Liked by 1 person

    • “I could see him being at odds with Eva more in actions than principles, am I right?”

      Yes. You’ll get a glimpse of that in TKC, too. 😉

      And thanks so much for your comments about the character variety. That’s something I’ve really been striving toward in TKC and its story world in general – because, like you said, there’s such a variety of people in our own world. Some people have happy childhoods; some don’t. And others are somewhere in the middle. And then you go into morals, personalities, occupations / strengths / weaknesses, etc… But the most important thing is that every character is going to bring something different to the table. There may be some similarities (if you really think about it, Vandar and Lusan are a lot alike), but everyone is meant to be unique. So I’m really happy to hear it’s showing through. 🙂

      And like I mentioned to Sarah Higbee, I’ve been focusing on the secondary and minor characters lately because I know Eva well enough that I don’t feel the need to do more BP posts on her. Same goes for Aurek. I might do more on some of the other Councilors again… But I already have two other characters in mind for the next BP posts. It all depends on which questions are asked. 😉

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  4. I think it’s fun that he has a job not often given to characters in fantasy works — a fletcher! I was just realizing that a lot of my current WIP’s character base is “soldier,” but I still don’t know what rank, or their specific job, haha. But the story is in the details, yes? He sounds like an interesting character… and as a result of this survey, it looks like he revealed a lot you didn’t know about him, like food preferences, haha.

    As someone who is scared of heights only when on a ladder (and not climbing a tree) I do understand his fear. 😦 I once fell out of a magnolia tree and didn’t get hurt (landed in a pile of sand)…. but my brother fell off a ladder from a second story height and I’ve never felt safe on them since. X_X

    Liked by 1 person

    • Thanks, Alex! And same here; I haven’t seen many fletchers in fantasy lit. But it’s a believable job for the time period, world, and Fei culture, so why not? Plus, it ties in nicely with Eva’s favorite weapon. 🙂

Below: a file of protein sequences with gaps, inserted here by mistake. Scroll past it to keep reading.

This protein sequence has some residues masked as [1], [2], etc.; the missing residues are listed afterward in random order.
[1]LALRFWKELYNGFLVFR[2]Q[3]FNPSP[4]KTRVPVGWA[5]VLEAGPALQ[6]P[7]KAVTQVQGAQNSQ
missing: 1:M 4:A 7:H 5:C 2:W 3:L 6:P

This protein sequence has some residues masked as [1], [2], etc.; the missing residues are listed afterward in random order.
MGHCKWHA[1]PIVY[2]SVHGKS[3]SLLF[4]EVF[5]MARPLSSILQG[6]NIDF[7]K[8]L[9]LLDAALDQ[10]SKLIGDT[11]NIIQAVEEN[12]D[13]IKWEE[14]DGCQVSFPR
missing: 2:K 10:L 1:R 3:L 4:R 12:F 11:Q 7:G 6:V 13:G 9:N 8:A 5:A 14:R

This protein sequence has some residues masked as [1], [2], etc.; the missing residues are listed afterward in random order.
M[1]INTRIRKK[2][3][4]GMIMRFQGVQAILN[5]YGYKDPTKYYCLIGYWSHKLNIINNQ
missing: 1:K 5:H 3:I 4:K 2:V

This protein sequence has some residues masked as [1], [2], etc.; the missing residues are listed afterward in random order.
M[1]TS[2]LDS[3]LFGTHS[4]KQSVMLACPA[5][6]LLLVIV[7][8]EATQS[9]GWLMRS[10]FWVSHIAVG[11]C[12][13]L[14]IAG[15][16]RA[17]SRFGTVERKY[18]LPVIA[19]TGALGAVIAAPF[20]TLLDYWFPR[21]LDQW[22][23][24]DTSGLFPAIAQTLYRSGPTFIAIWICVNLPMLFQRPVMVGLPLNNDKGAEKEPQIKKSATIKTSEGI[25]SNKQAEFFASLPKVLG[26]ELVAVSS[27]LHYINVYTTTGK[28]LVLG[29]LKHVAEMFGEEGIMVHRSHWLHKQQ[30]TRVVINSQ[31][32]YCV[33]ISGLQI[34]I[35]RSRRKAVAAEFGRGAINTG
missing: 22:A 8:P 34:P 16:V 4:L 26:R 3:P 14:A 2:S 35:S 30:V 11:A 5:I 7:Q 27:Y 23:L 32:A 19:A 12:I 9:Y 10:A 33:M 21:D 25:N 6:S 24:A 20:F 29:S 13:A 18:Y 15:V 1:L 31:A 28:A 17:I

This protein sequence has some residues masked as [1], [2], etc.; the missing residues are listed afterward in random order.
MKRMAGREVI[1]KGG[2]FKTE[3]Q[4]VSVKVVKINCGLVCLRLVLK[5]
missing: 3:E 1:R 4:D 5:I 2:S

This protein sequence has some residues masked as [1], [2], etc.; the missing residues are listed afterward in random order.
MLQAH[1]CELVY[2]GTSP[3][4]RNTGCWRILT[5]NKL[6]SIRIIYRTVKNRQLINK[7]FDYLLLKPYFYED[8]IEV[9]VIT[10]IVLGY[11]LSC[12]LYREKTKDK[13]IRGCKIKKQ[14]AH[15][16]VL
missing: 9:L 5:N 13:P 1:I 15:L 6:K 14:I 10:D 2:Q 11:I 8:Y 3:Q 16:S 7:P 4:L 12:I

Yes, this month’s questionnaire really helped me get to know Lusan better. I don’t think much of the new info will translate into TKC, since a) it still matches my overall impression of Lusan, and b) he only appears in three scenes before Eva & Co. leave for their mission. But it’s all good stuff to know regardless!

      Oh my gosh. I hope your brother is OK now…?

      Liked by 1 person

      • Oh yeah, haha. He fell off it a couple decades ago. Nothing hurt but his pride. 🙂 The image always stuck with me though, and I’ve never trusted ladders since. 😛

        Liked by 1 person

    • Yay! 🙂 And thanks, it did help me flesh out Uncle Lusan some more. Working on this post in tandem with bulking up his profile made him more real to me.

      I remember being EXTREMELY picky about vegetables when I was a child. There were certain ones I refused to touch. I’m still a little finicky about them now, but I eat them more often and am more openminded about them. 😉

      How did I miss your BP post?! I must have deleted the email notification by accident. *blushes*

      *runs over to Tori’s blog to catch up*

      Like

      • See. I was that weird kid who hated candy and loved vegetables. XD

        It’s no biggie haha. Are the emails working now? I forgot to check back after finding a possible solution.

        Liked by 1 person

  5. Lusan sounds like an interesting character! And I love the worldbuilding we keep getting hints at. 😉 I can tell there’s a lot of depth to your world. Like the fact that the youngest child of a family is expected to take care of their aging parents. Details like this just spark my curiosity to explore this world even more…

    Liked by 1 person

    • Thanks, Brianna! I’m really glad I picked Lusan as my BP subject this month, because it gave me an opportunity to get to know him a little more. And I think that’s important for all our characters, no matter how minor they may be.

      *blushes* Thanks for the worldbuilding comment, too. Those bits just seem to come out naturally through the BP answers sometimes. And the better you know your story’s world, the more believable it will be for your readers, right?

      Like

      • Absolutely! If details like that are coming out naturally, that’s a good sign. 😉 The more developed a world is, the more I tend to enjoy it as a reader, hehe.

        Liked by 1 person

    • Thanks, Joanna! I don’t have any spin-off stories in mind for Lusan, to be honest. He’s had an uneventful life compared to other characters in TKC; I mainly chose him for this month’s BP post to get to know him better.

      Liked by 1 person

    • Thanks, E.! I’m glad everyone seems to like Lusan so far.

      You know what’s weird? The only uncle I can remember from fantasy lit is Vernon Dursley from Harry Potter. Oh, and Thorin was Fili and Kili’s uncle. But that’s it. :S

      Liked by 1 person

      • I only remember uncles from movies/tv shows usually. With books if I can’t fully visualize the uncle character, I most likely won’t remember them. :/ (Unless it’s Thorin of course! 😀 )

        Liked by 1 person

  6. Pingback: Time Flies!: June 2016 | Sara Letourneau's Official Website & Blog